This might sound crazy; however, bear markets are when all the good stuff happens. It allows investors to buy low. Bear markets also allow investors to set themselves up for future success.

Volatility is opportunity, just spelled differently.

We are working on overdrive to improve investment plans for clients for the long-term.  Here’s what we’re doing today:

  1. Averaging into the drawdown with new cash,
  2. Rebalancing portfolios to sell high and buy low,
  3. Reviewing Roth Conversion plans,
  4. Tax loss harvesting to eliminate mutual fund tax drag,
  5. Ensuring there is enough cash for withdrawal needs over the next 12-18 months.

Investing is risky. We know that. It’s why we try to match financial plans to your goals, and create an investment portfolio to match. When in doubt, stick to time-tested investment principles, and stay invested.

We’re staying invested too

The nature of financial advice puts us in the risk business. That isn’t stopping us from investing for client success. Earlier this year we engaged a branding firm to revamp our narrative and website. Check it out! Then, on June 1, we welcomed Alyssia Mazzanti to the team.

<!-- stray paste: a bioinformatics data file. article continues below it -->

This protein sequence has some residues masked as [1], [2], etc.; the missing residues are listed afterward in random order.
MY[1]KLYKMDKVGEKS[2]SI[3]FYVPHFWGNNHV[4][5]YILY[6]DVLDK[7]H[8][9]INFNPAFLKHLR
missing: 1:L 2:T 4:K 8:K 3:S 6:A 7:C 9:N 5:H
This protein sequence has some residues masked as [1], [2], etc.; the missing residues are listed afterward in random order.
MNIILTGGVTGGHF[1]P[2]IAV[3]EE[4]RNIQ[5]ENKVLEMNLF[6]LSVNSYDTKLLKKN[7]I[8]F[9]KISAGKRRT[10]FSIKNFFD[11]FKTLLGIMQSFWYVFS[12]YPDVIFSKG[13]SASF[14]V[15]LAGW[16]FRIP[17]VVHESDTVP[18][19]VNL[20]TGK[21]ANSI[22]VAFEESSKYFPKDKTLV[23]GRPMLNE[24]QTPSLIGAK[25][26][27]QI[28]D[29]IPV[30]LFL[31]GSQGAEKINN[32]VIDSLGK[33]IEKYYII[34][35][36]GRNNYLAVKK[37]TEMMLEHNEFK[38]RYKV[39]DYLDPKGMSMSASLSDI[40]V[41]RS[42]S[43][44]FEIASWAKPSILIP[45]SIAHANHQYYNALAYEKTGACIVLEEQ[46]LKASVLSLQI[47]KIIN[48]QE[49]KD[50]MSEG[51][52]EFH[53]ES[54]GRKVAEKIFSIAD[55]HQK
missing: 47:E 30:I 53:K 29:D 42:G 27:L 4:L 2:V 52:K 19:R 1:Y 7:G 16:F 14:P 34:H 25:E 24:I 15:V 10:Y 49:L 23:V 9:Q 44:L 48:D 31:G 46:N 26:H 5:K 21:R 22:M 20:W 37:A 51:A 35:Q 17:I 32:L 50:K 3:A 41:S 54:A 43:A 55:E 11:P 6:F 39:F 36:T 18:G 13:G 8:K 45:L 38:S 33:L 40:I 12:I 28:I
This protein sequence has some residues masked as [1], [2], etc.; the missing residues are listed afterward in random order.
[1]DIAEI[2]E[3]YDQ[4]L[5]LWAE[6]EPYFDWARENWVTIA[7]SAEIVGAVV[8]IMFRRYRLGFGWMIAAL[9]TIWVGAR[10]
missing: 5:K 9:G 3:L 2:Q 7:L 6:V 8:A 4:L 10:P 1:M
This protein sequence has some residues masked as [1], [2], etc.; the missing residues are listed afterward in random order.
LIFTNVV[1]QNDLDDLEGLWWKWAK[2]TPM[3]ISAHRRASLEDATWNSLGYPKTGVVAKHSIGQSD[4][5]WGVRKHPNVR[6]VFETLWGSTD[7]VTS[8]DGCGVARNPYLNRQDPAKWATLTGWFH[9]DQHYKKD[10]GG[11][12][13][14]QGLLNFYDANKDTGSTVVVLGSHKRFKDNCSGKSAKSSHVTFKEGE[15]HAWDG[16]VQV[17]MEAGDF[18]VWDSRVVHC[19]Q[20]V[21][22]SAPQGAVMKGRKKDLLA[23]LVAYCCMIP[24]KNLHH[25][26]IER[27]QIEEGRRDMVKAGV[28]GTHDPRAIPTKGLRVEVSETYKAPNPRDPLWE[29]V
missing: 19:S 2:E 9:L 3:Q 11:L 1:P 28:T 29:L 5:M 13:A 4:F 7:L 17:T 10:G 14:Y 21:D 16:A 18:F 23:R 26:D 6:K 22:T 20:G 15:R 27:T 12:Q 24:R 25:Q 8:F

Alyssia Mazzanti

 She is a recent graduate of Robert Morris University with dual majors in accounting and financial planning. Her past internship experiences preparing taxes and reviewing investment plans gives us great confidence she’ll help us help clients. We are really excited to have her at the firm and delivering value!


Additionally, keep an eye out in the mail for your custom second quarter report. It will help confirm investment objectives, show how you’re currently invested, and set risk and return expectations. Of course, we don’t know the future, and just because something happened in the past is no guarantee it will happen in the future, building a portfolio around your goals is where the rubber meets the road. Either way, proactively reviewing investments is how to prevent being surprised by the market.

Adam K. Wright, CFA, CFP®         


We acknowledge that we pursue knowledge.

Schedule time to see if it would help your portfolio!